FinTech has never been more strategically important. People nowadays grow up feeling they have the right to digital access to financial services – but many still use branch banking, cheques and other non-digital avenues.
In just a few months, the Covid-19 pandemic has accelerated the need to adopt digital within financial services and digital has become firmly mainstream.
We began our Shaping FinTech series with a webinar on investment. Chaired by White & Case Partner Guy Potel, the panellists included Roisin Levine, Head of Banks at Flux; Marin Cauvas, Principal at Anthemis Group; James Ankers, CIO at Barclays Ventures; and Ash Bhatia, Client Partner at Motive Partners.
You can take a look at the full webinar below, but here are some key takeaways.
A changing investment landscape – from disruptors to enablers
The landscape of FinTech has changed and this has hugely impacted the way organisations invest, as well as the challenges and opportunities FInTechs face when seeking investment.
10 years ago the market was being ‘disrupted’ by tech-savvy challengers, but now it is recognised that partnership is the way forward. Banks need to invest in new technology, and startups need backing to scale. On top of this, big non-bank corporates are also looking to scale up their FinTech offerings so the sector is ripe for growth.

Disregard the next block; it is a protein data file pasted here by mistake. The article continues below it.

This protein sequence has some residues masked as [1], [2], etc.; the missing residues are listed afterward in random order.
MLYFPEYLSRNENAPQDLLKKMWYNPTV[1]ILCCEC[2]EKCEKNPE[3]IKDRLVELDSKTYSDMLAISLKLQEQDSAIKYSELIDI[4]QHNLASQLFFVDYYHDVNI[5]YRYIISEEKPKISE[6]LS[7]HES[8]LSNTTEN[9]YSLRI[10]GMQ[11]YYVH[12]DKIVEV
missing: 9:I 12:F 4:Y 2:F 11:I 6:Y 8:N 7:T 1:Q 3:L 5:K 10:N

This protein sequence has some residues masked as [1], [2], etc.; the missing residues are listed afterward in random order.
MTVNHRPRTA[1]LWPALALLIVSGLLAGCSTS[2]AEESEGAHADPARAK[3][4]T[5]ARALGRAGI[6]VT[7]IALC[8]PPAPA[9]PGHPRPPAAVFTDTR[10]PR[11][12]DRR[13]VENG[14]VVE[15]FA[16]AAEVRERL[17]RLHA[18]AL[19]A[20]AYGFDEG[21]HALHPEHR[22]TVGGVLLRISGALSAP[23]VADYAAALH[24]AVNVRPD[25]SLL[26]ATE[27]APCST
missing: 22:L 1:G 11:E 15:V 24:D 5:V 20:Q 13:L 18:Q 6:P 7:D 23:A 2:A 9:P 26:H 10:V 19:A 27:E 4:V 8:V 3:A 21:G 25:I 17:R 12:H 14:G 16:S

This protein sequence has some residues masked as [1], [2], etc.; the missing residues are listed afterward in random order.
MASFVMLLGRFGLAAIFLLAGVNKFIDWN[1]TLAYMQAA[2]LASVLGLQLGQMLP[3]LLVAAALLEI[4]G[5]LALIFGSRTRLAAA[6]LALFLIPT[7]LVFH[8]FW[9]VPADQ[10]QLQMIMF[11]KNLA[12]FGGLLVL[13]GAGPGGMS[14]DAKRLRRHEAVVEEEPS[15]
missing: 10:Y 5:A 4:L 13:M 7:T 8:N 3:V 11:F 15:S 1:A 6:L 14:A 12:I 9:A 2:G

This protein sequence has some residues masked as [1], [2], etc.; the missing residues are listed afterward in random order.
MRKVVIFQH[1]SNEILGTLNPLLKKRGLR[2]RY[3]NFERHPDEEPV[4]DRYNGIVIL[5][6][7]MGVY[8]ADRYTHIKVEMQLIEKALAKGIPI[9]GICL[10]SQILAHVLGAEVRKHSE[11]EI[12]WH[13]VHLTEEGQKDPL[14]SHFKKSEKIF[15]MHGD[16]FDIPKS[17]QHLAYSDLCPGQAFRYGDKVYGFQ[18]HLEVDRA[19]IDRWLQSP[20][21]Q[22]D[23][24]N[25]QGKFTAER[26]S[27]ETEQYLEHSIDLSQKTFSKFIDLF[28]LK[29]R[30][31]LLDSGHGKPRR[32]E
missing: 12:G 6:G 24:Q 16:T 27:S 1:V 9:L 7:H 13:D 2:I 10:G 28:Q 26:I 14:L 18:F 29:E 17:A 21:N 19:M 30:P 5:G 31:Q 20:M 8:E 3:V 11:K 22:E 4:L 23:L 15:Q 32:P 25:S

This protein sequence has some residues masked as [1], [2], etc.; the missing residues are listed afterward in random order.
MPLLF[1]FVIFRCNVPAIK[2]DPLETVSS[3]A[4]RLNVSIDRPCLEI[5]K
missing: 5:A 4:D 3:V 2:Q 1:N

Banks lack speed, but not desire, to innovate
Larger financial institutions, while talking the enthusiastic talk about innovation, could be said to lack the speed of decision making needed to be a useful investor in a FinTech startup. They also struggle to adapt to the mindset which enables them to fit in with FinTechs and truly innovate.
However, it’s important for FinTechs to understand banks don’t move slowly on purpose, and be sympathetic toward the barriers in place. The sheer scale of a high street bank, for example, means the impact of strategic decisions is huge across a wide customer base.
Having a specific investment arm could be the way forward
Putting resource into a specific ventures arm, for example, could fix some of the pain points banks are encountering when they look to invest in innovative FinTech solutions.
Barclays Ventures was introduced as a specific department of the bank that thinks and acts like a startup within a large organisation. Such a department allows for swifter decision making where the bank as a whole might face governance restraints. It’s also an opportunity to gather a team with different backgrounds and skillsets that might not be traditionally found in banking.
The tide is beginning to turn
We think of FinTech as it has disrupted the landscape over the past 10 years, but even three or four years ago the investment side looked very different. Corporate venture arms laid out terms that only really made sense for the financial institution involved and didn’t necessarily benefit the FinTech on its journey to grow.
Banks are, of course, still trying to extract as much strategic value as possible from investments – but the mindset has shifted. The rise of innovation departments and venture arms, as well as bringing innovation to the fore with the introduction of a Chief Innovation Officer to the executive table, serves to reflect this changing mentality.